GMO (2)

Doubts About the Promised Bounty of Genetically Modified Crops

In October 30, 2016 issue of The New York Times

“LONDON — The controversy over genetically modified crops has long focused on largely unsubstantiated fears that they are unsafe to eat.

But an extensive examination by The New York Times indicates that the debate has missed a more basic problem — genetic modification in the United States and Canada has not accelerated increases in crop yields or led to an overall reduction in the use of chemical pesticides.

The promise of genetic modification was twofold: By making crops immune to the effects of weedkillers and inherently resistant to many pests, they would grow so robustly that they would become indispensable to feeding the world’s growing population, while also requiring fewer applications of sprayed pesticides.

Twenty years ago, Europe largely rejected genetic modification at the same time the United States and Canada were embracing it. Comparing results on the two continents, using independent data as well as academic and industry research, shows how the technology has fallen short of the promise.

Broken Promises of Genetically Modified Crops

About 20 years ago, the United States and Canada began introducing genetic modifications in agriculture. Europe did not embrace the technology, yet it achieved increases in yield and decreases in pesticide use on a par with, or even better than, the United States, where genetically modified crops are widely grown.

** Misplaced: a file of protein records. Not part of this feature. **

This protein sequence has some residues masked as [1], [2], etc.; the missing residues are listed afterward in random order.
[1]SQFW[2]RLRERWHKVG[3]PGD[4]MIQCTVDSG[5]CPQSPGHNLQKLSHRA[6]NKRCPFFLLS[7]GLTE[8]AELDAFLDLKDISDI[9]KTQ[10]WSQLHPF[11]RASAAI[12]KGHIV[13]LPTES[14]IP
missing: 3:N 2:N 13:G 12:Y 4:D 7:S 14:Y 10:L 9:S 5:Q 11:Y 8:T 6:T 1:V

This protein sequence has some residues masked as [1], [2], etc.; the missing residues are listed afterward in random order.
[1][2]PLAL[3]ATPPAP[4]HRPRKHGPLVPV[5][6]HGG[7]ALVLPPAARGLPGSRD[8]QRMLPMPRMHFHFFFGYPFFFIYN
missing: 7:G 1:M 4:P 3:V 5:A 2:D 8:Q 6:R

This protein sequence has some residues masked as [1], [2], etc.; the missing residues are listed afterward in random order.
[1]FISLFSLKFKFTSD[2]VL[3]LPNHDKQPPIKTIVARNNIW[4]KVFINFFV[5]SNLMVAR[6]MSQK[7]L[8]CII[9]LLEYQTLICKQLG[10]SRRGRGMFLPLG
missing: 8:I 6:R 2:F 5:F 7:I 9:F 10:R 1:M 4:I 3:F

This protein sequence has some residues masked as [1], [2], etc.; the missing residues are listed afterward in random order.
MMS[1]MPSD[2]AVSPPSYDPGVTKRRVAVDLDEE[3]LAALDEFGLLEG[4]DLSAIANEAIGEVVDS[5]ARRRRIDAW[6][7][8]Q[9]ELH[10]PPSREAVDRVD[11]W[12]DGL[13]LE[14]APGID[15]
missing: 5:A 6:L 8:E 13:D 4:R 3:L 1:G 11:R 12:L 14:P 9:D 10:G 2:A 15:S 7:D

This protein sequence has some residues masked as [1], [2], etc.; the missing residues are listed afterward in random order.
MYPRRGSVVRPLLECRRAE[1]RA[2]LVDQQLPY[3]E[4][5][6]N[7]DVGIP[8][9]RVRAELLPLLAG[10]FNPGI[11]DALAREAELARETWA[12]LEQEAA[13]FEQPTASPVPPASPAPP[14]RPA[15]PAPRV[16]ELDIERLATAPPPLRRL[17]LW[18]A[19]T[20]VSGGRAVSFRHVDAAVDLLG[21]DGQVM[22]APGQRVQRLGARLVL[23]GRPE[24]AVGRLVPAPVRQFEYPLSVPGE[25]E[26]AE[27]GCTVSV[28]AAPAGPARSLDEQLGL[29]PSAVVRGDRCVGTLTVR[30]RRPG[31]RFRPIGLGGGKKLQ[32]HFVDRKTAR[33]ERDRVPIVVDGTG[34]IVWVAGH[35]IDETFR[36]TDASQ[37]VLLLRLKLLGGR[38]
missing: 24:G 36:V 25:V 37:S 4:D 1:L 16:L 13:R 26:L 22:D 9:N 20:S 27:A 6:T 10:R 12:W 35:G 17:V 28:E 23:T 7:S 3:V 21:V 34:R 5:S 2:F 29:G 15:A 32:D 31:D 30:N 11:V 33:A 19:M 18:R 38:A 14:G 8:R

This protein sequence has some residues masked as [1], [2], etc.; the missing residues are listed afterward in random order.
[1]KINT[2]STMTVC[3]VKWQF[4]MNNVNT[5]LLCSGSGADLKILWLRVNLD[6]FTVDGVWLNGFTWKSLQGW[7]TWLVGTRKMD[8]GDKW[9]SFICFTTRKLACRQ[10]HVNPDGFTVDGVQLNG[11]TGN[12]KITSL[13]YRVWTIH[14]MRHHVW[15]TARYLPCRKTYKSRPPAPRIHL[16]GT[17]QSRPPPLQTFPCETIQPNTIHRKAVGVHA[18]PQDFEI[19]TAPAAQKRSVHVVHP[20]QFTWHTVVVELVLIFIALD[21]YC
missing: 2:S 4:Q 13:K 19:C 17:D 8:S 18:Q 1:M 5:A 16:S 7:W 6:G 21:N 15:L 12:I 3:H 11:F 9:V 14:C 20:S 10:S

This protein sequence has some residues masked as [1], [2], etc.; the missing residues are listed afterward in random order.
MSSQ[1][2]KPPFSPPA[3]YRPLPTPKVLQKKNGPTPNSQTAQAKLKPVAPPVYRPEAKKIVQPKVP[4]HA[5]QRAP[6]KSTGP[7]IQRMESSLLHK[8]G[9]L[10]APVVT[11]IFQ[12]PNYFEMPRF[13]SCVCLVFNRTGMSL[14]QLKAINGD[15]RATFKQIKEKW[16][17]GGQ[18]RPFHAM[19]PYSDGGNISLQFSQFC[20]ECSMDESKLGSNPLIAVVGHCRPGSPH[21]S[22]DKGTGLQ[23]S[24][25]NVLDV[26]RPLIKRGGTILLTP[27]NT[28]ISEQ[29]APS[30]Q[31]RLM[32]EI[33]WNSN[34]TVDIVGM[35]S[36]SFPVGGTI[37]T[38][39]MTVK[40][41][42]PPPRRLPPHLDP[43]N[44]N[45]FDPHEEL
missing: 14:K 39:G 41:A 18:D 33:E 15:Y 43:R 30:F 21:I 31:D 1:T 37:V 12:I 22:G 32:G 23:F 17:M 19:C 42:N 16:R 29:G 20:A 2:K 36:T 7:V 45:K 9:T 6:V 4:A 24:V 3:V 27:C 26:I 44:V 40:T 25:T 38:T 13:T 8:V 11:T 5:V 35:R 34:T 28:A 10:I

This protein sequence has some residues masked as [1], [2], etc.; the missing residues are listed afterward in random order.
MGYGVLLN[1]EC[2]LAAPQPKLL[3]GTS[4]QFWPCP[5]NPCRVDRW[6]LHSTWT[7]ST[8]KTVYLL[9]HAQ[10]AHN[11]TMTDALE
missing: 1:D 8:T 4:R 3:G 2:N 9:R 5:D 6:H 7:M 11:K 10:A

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The Poisoning of Hawaiian Soil by GMO and AgriBiz, Part 1

Amidst the wonders and beauty of this part of the world, I find a fierce battle raging between concerned residents and corporate chemical/poison interests. There are 2 sides to the controversy, I’ve learned. I asked Wayne Jacintho, a Kauai photographer, who are the people against the GMO/poison folks; he replied: “Everybody who cares about people and creatures that are being poisoned, everybody who cares about clean water and air and soil and the ocean…”

On the other side are the chemical companies, and locals who need jobs.

Here is a letter written by Wayne this summer to a local paper in southwest Kauai:

In Aug. 3rd’s Garden Island, yet another letter proclaiming the chemical companies’ noble reason for existence: feeding the world.
And the heartrending revelation, by a Dow Chemical testifier the night of July 31st, that they, in conjunction with Bill & Melinda Gates, are developing a drought-resistant sorghum for some African country or countries. Yay!

Then, unwanted, unbidden questions arose, extinguishing the thumping koom-bah-yah in my heart. 
I ask that gentleman to answer these questions, if only to restore the almost unbearable lightness I felt upon first hearing his stirring words:

1. Will these sorghum seeds be given, or will they be sold, to these people?

2. Will these plants at maturity have viable seeds, or will a ‘terminator’ gene have shut them down?

3. If the resultant seeds are viable, will those farmers be able to save some for replanting, or will they be punished if they try to do so?

4. If these farmers are not allowed to save and replant “their” seeds, will they have to buy each year’s seed from you?

5. Can these seeds be grown without special needs, or do these farmers have to buy Dow Chemical herbicide, pesticide, and synthetic fertilizers for which these seeds may have been “engineered”?

6. If these farmers have to buy these seeds, (and, if necessary, other Dow chemicals), and if there are unforseen disasters, natural or otherwise, and they then fall into debt to Dow Chemical, what will be the fate of these farmers and their lands?

Please answer straightforwardly, with source references.

Naturally, Wayne never got an answer.

See my post here of 2 months ago:

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